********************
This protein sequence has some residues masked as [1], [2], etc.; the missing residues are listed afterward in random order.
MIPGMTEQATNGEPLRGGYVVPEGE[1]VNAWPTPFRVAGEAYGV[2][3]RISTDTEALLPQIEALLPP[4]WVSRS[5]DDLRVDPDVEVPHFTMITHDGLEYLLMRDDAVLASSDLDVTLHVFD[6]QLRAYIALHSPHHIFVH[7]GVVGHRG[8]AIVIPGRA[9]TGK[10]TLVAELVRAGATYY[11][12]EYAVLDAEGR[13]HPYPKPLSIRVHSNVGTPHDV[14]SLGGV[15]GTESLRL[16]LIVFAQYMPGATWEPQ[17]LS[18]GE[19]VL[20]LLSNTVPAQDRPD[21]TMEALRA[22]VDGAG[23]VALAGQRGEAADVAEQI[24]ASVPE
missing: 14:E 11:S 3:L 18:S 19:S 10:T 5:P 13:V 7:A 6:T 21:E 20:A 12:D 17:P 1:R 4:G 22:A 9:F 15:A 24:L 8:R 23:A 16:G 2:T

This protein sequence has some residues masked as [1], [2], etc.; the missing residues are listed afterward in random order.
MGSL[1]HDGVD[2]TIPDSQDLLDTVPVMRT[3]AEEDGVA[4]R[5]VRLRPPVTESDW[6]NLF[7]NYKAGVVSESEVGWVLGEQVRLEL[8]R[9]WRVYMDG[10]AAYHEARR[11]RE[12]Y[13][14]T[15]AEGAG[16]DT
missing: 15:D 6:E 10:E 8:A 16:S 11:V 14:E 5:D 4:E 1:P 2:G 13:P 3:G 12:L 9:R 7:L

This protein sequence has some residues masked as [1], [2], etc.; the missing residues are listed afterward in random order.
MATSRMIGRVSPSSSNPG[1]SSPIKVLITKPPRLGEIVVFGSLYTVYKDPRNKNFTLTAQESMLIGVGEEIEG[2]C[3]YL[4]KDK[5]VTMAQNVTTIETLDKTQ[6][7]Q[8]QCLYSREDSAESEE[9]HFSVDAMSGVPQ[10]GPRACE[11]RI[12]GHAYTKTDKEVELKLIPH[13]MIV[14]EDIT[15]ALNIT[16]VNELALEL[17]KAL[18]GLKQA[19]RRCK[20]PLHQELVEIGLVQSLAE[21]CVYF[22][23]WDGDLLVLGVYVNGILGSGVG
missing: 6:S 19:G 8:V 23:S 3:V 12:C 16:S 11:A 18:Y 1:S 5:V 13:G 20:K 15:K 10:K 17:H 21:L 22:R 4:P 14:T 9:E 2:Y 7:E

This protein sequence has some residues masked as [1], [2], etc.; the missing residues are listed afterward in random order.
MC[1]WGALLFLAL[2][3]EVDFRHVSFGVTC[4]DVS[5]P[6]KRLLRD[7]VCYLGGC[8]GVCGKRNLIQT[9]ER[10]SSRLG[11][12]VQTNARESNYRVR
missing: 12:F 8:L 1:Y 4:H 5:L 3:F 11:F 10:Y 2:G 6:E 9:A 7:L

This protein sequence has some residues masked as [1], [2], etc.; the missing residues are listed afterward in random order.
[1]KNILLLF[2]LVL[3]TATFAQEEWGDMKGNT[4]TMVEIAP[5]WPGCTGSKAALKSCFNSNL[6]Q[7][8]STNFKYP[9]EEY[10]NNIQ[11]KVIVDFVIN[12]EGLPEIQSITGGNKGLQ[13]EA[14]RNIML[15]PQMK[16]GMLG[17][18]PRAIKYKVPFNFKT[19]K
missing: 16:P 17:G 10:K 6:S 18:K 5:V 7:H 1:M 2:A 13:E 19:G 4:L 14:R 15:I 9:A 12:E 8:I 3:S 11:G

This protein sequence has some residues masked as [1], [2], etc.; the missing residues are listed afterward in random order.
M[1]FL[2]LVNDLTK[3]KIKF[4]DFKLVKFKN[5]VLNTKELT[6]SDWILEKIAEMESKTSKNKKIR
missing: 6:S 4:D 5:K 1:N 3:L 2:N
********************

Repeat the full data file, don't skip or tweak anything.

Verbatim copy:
This protein sequence has some residues masked as [1], [2], etc.; the missing residues are listed afterward in random order.
MIPGMTEQATNGEPLRGGYVVPEGE[1]VNAWPTPFRVAGEAYGV[2][3]RISTDTEALLPQIEALLPP[4]WVSRS[5]DDLRVDPDVEVPHFTMITHDGLEYLLMRDDAVLASSDLDVTLHVFD[6]QLRAYIALHSPHHIFVH[7]GVVGHRG[8]AIVIPGRA[9]TGK[10]TLVAELVRAGATYY[11][12]EYAVLDAEGR[13]HPYPKPLSIRVHSNVGTPHDV[14]SLGGV[15]GTESLRL[16]LIVFAQYMPGATWEPQ[17]LS[18]GE[19]VL[20]LLSNTVPAQDRPD[21]TMEALRA[22]VDGAG[23]VALAGQRGEAADVAEQI[24]ASVPE
missing: 14:E 11:S 3:L 18:S 19:S 10:T 5:P 13:V 7:A 6:T 21:E 20:A 12:D 17:P 1:R 4:G 22:A 9:F 15:A 24:L 8:R 23:A 16:G 2:T

This protein sequence has some residues masked as [1], [2], etc.; the missing residues are listed afterward in random order.
MGSL[1]HDGVD[2]TIPDSQDLLDTVPVMRT[3]AEEDGVA[4]R[5]VRLRPPVTESDW[6]NLF[7]NYKAGVVSESEVGWVLGEQVRLEL[8]R[9]WRVYMDG[10]AAYHEARR[11]RE[12]Y[13][14]T[15]AEGAG[16]DT
missing: 15:D 6:E 10:E 8:A 16:S 11:V 14:E 5:D 4:E 1:P 2:G 13:P 3:G 12:L 9:R 7:L

This protein sequence has some residues masked as [1], [2], etc.; the missing residues are listed afterward in random order.
MATSRMIGRVSPSSSNPG[1]SSPIKVLITKPPRLGEIVVFGSLYTVYKDPRNKNFTLTAQESMLIGVGEEIEG[2]C[3]YL[4]KDK[5]VTMAQNVTTIETLDKTQ[6][7]Q[8]QCLYSREDSAESEE[9]HFSVDAMSGVPQ[10]GPRACE[11]RI[12]GHAYTKTDKEVELKLIPH[13]MIV[14]EDIT[15]ALNIT[16]VNELALEL[17]KAL[18]GLKQA[19]RRCK[20]PLHQELVEIGLVQSLAE[21]CVYF[22][23]WDGDLLVLGVYVNGILGSGVG
missing: 6:S 19:G 8:V 23:S 3:V 12:C 16:S 11:A 18:Y 1:S 5:V 13:G 20:K 15:K 10:K 17:H 21:L 22:R 4:P 14:T 9:E 2:Y 7:E

This protein sequence has some residues masked as [1], [2], etc.; the missing residues are listed afterward in random order.
MC[1]WGALLFLAL[2][3]EVDFRHVSFGVTC[4]DVS[5]P[6]KRLLRD[7]VCYLGGC[8]GVCGKRNLIQT[9]ER[10]SSRLG[11][12]VQTNARESNYRVR
missing: 12:F 8:L 1:Y 4:H 5:L 3:F 11:F 10:Y 2:G 6:E 9:A 7:L

This protein sequence has some residues masked as [1], [2], etc.; the missing residues are listed afterward in random order.
[1]KNILLLF[2]LVL[3]TATFAQEEWGDMKGNT[4]TMVEIAP[5]WPGCTGSKAALKSCFNSNL[6]Q[7][8]STNFKYP[9]EEY[10]NNIQ[11]KVIVDFVIN[12]EGLPEIQSITGGNKGLQ[13]EA[14]RNIML[15]PQMK[16]GMLG[17][18]PRAIKYKVPFNFKT[19]K
missing: 16:P 17:G 10:K 6:S 18:K 5:V 7:H 1:M 2:A 13:E 19:G 4:L 14:R 15:I 9:A 12:E 8:I 3:S 11:G

This protein sequence has some residues masked as [1], [2], etc.; the missing residues are listed afterward in random order.
M[1]FL[2]LVNDLTK[3]KIKF[4]DFKLVKFKN[5]VLNTKELT[6]SDWILEKIAEMESKTSKNKKIR
missing: 6:S 4:D 5:K 1:N 3:L 2:N